2. Device Model and TCAD Simulation

In this paper, the investigated device structure for the DG n-channel tunnel field-effect transistor (n-TFET) is shown in Figure 1. The device structure consists of a highly doped p-region ( atoms·), a lightly doped intrinsic region ( atoms·), and a highly doped n-region ( atoms·). The intrinsic region acts as the channel, p-region acts as the source, and n-region acts as the drain and all lengths are 50 nm. The bulk Si thickness () is 10 nm, the high-κ gate insulator thickness () is 2 nm, and gate work function is 4.0 eV. According to the uniform electric field limit and Kane’s model, the band-to-band tunneling (BTBT) generation rate is , , , and for the indirect tunneling [16]. Specifying selects the phonon-assisted tunneling process for Si. The results and are and , respectively. For the phonon-assisted tunneling process, the prefactor and the exponential factor take into account the material characteristics and external condition (such as optical phonon scattering (OP) and acoustic phonon scattering (AP)). Obviously, the factor has more impact than .

Figure 1: Device structures of n DG-TFET with steep doping profiles.

In order to make simulation results more reliable, the doping-dependent mobility model, the dynamical nonlocal-path band-to-band tunneling (BTBT) model, the modified local-density approximation (MLDA) model, the surface SRH recombination model, and the Schenk trap-assisted tunneling (TAT) model are included.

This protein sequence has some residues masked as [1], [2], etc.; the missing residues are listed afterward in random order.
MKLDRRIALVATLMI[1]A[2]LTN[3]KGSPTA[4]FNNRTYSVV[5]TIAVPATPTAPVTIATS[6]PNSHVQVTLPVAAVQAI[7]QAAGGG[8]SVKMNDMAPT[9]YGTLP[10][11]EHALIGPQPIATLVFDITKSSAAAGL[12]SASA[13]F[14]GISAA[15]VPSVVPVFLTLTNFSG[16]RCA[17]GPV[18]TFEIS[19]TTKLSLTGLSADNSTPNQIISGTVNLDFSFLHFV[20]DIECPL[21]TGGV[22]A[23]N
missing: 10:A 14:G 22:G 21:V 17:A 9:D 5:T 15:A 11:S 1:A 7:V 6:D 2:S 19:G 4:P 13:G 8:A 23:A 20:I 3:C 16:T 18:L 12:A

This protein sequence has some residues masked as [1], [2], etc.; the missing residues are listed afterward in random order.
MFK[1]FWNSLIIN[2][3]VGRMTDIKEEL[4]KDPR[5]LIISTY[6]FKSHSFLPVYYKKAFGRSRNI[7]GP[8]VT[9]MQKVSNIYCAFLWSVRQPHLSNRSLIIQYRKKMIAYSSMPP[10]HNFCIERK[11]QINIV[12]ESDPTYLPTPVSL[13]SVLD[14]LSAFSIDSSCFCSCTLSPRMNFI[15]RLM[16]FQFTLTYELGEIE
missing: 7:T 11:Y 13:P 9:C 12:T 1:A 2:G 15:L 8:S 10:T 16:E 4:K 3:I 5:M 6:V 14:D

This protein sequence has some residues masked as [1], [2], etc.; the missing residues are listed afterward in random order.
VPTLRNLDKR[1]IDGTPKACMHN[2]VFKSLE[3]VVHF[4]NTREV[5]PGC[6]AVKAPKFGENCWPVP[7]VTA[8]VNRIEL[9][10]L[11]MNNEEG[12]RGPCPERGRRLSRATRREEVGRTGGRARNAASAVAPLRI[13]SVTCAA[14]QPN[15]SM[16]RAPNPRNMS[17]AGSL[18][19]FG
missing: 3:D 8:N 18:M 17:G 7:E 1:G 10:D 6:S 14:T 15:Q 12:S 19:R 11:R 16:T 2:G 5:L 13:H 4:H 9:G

Because high electric fields and silicon process can cause hot-carrier injection (HCI) effects and traps in this semiconductor/oxide interface, we assume that these localized ITs were just located at Si/ interface and the capture cross section () is , as shown in Figure 1. The trap energy and trap distribution consist of the high and low Gaussian distributions, and the peak position () could be moved in the forbidden band. Hereafter, we study the impact of ITs type, ITs energy level position, and ITs distribution on the turn-on DC characteristics. Besides, AC characteristics were also studied, including the impact of concentrations and type of ITs on Miller capacitance ().